CP: Just observing the world… what’s happening now, what happened before, how that affects what’s happening now… same with my life, my past, my present, the same thing… And dreams are a big part, whether their own thing or relating to all the aforementioned stuff. There’s a thread through all the songs and albums, there’s recurring images and words just like there are in dreams, history, life…
Who are your favourite lyricists?
CP: I’ve always loved and found new ways to appreciate Kim Gordon. Her new record is conceptually and in its execution the work of a master. Revisiting Dirty and Goo recently, which were two of the first CDs I bought, I’m so struck by her incredible character acting and how wide her emotional range is. And that she’s so funny. And that she writes such complex moods into such accessible language.
I love Bim Sherman, Kathleen Hanna, Tobi Vail is a total genius lyricist and great essayist as well, Horace Andy, Ari Up and Viv Albertine, Nas, all of Wu Tang, Bahamadia, Guru, Rakim, Mobb Deep, AZ, Ana da Silva, all of Huggy Bear, Jarvis Cocker, Iggy Pop, Mark E Smith… The Sleaford Mods guy is fantastic. I’ve always loved Nisa from Fabulous Diamonds’ lyrics… I could go on forever.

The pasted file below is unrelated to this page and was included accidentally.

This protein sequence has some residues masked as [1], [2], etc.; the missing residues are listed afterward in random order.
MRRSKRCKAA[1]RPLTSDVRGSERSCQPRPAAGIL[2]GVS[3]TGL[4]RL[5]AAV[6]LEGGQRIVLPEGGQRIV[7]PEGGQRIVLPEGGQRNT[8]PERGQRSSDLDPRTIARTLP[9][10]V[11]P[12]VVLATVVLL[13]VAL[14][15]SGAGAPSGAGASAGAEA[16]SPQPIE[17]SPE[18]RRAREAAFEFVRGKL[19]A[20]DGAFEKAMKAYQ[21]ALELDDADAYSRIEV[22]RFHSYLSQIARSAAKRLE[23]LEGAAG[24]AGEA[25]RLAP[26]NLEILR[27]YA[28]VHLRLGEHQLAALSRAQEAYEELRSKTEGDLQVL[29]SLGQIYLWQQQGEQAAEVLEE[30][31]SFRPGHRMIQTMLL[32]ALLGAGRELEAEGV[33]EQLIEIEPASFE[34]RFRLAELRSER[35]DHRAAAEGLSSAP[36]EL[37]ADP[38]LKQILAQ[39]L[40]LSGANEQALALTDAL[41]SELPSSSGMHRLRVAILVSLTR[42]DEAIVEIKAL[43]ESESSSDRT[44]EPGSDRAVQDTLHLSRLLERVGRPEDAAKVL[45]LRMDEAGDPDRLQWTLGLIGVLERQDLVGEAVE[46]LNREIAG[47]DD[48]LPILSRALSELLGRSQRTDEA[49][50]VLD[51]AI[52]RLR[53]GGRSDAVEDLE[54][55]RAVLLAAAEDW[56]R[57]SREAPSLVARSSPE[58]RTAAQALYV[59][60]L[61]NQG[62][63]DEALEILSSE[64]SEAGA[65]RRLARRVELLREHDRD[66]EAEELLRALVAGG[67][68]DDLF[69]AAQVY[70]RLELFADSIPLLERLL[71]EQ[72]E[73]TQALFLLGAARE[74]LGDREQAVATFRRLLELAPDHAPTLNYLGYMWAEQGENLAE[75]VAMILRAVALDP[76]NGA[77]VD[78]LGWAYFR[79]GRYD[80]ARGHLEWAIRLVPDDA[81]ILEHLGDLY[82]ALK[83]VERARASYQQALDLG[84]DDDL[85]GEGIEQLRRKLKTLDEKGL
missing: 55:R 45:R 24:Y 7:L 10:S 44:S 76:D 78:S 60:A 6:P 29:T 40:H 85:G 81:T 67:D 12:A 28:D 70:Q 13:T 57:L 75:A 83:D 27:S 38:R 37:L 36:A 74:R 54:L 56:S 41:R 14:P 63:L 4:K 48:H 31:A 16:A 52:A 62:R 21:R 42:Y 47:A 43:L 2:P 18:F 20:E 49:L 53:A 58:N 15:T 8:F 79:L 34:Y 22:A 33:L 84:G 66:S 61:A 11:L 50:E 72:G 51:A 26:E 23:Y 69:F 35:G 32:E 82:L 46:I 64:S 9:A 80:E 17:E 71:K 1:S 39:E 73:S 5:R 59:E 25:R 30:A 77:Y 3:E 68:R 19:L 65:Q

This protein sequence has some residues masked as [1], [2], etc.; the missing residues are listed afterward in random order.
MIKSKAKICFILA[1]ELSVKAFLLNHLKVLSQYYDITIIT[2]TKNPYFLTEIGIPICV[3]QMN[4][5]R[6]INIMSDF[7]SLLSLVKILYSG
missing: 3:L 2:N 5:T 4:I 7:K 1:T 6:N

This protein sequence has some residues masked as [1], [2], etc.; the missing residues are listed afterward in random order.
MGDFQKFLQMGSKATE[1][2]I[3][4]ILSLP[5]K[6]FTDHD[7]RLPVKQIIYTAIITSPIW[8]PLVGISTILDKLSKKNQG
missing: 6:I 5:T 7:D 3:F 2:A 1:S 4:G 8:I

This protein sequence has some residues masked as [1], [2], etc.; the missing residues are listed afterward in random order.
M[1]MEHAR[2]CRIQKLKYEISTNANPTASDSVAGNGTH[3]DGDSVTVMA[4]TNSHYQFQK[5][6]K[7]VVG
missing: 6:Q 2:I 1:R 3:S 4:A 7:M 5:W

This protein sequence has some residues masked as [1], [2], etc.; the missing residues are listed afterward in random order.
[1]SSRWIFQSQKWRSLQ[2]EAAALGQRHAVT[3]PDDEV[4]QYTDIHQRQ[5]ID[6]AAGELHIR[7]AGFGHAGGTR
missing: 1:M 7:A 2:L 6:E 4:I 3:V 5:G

What were the challenges you faced making this record in such a space and using the organ?
CP: That we only got to rehearse once before performing! Jesse got to play the organ a few times late at night (and besides the fact there’s so many keyboards on the organ itself he said it was like playing grandma’s organ), but we only had one full band rehearsal with the organ, using our shitty PA running both vocals and drum machine. So trying to write for such a weird instrument in such a big space and having to basically imagine how it would all sound until the day of the performance was hard.
Aside from music I’ve heard that you’re a history buff; where did this fascination stem from?